WEBER AND WAGNER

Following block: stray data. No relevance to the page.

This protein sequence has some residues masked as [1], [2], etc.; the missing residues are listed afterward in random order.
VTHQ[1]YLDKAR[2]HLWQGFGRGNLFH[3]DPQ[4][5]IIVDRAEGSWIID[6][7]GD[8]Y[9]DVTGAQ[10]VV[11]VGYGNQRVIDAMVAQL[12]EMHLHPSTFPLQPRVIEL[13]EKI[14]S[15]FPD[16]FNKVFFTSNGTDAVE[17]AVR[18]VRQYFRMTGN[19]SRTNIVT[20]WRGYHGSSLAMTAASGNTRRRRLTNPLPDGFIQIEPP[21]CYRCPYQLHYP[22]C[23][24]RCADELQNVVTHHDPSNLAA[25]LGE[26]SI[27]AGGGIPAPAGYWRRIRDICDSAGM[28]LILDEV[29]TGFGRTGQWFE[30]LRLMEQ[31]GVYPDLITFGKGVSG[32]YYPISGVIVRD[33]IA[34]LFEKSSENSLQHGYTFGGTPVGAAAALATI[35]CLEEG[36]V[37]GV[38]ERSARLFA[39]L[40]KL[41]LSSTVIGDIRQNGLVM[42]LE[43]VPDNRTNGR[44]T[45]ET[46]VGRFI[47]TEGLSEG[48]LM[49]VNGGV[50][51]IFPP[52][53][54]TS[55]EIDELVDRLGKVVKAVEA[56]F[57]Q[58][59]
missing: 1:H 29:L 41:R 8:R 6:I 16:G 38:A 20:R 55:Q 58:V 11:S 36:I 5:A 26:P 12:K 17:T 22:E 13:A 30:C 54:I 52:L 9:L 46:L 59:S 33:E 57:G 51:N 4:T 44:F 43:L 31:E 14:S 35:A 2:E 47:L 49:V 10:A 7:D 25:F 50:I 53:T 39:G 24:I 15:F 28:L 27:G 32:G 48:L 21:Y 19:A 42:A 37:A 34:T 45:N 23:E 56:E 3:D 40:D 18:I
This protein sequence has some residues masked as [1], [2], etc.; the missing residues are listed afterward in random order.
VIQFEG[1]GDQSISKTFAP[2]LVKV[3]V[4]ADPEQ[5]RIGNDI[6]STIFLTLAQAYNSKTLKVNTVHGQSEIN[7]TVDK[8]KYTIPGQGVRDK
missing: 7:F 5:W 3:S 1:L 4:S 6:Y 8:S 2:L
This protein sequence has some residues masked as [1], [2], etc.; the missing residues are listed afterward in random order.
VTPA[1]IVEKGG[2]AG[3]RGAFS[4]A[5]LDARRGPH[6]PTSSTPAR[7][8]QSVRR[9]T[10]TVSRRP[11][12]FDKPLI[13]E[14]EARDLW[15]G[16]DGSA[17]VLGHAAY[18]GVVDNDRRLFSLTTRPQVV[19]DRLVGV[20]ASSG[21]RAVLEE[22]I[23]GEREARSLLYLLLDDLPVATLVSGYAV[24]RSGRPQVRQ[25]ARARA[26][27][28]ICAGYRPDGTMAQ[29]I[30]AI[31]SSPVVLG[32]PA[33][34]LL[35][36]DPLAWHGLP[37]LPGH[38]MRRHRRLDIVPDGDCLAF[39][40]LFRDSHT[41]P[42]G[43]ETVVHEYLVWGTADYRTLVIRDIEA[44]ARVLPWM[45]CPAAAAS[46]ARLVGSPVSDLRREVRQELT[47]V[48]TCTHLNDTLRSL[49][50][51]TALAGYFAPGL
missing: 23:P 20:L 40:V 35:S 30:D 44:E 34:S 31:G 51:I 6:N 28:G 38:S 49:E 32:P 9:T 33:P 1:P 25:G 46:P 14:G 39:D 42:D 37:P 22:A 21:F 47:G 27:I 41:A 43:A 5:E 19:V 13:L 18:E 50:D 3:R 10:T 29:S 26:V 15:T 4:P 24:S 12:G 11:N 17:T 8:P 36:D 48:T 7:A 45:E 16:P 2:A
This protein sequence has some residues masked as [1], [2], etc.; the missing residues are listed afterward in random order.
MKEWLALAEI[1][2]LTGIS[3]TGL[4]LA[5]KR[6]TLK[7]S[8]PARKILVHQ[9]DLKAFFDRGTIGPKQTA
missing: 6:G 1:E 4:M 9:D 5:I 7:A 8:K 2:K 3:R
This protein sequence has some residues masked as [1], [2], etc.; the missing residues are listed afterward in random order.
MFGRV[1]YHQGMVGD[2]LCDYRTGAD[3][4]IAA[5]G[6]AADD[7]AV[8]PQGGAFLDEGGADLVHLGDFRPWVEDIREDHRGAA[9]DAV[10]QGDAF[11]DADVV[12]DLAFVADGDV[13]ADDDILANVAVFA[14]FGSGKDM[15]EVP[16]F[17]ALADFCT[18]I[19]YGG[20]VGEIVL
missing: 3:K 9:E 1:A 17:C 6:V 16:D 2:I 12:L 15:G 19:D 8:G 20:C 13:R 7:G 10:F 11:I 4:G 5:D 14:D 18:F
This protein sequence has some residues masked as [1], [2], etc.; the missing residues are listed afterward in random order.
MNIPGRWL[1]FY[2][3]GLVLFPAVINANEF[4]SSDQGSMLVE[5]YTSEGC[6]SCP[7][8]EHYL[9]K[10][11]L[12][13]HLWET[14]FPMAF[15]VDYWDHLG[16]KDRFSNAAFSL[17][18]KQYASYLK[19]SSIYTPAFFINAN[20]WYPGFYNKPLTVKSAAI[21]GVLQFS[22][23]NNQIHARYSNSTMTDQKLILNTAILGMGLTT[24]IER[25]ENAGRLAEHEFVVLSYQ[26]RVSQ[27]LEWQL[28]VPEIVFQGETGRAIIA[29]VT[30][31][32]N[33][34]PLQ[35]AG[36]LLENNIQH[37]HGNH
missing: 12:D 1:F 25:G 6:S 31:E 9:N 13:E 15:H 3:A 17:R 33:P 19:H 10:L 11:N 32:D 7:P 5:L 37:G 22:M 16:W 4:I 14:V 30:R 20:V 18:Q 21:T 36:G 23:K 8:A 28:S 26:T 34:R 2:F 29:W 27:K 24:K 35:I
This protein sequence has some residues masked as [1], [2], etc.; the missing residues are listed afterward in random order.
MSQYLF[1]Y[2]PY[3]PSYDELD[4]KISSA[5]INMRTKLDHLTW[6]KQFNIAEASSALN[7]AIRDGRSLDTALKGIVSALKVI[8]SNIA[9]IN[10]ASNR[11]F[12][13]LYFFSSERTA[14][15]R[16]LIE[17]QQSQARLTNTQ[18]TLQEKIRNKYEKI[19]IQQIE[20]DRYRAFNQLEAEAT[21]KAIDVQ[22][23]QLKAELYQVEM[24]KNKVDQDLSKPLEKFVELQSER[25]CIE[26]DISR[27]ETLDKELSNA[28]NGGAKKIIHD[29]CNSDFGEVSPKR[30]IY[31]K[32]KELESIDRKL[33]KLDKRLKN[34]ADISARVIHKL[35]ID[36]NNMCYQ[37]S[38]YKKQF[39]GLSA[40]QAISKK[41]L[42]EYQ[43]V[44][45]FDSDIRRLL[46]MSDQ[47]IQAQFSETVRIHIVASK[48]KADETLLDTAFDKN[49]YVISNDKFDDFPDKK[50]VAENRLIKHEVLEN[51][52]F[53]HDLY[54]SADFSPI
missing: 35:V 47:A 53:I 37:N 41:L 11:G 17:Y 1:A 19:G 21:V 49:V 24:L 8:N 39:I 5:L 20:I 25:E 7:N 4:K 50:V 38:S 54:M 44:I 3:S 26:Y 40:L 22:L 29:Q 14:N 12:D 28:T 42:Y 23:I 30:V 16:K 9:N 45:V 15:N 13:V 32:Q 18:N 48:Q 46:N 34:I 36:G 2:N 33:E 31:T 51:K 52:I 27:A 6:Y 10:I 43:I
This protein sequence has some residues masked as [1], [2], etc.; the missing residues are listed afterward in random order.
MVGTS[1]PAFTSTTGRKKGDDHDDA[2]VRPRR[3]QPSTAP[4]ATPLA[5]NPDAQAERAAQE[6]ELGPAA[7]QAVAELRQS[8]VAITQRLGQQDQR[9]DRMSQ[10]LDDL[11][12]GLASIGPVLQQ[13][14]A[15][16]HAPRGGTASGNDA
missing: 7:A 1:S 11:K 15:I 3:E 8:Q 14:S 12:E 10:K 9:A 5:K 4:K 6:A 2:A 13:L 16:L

There are critics, I suppose, prepared to insist that Weber, like Mozart, is a little passe now. And it is true that no composer, save Mozart, is at once so widely accepted and so seldom heard; for even Bach is more frequently played and less generally praised. At rare intervals Richter, Levi, or Mottl play his overtures; the pieces for piano and orchestra are occasionally dragged out to display the prowess of a Paderewski or a Sauer; and one or another of the piano sonatas sometimes finds its way into a Popular Concert programme. But the pieces thus made familiar to the public may be counted on one’s ten fingers; and the operas are scarcely sung at all, though they contain the finest music that Weber wrote. The composers who have lived since Weber, even if they differed on every other subject and did not agree as to the value of his instrumental music, united to sing a common song in praise of the operas. Indeed, so enthusiastic were they, that after listening to them anyone who does not know his Weber well may easily experience a certain disappointment on looking carefully for the first time at the scores of “Der Freischuetz,” “Oberon,” and “Euryanthe”; and it is perhaps because they have experienced that disappointment, that some critics whose opinions are worth considering have come to think that a faith in Weber is nothing more than a part of the creed learned by every honest Wagnerite at the Master’s knee. But it need be nothing so foolish, so baseless If you look, and look rightly, for the right thing in Weber’s music, disappointment is impossible; though I admit that the man who professes to find there the great qualities he finds in Mozart, Beethoven, or any of the giants, must be in a very sad case. Grandeur, pure beauty, and high expressiveness are alike wanting.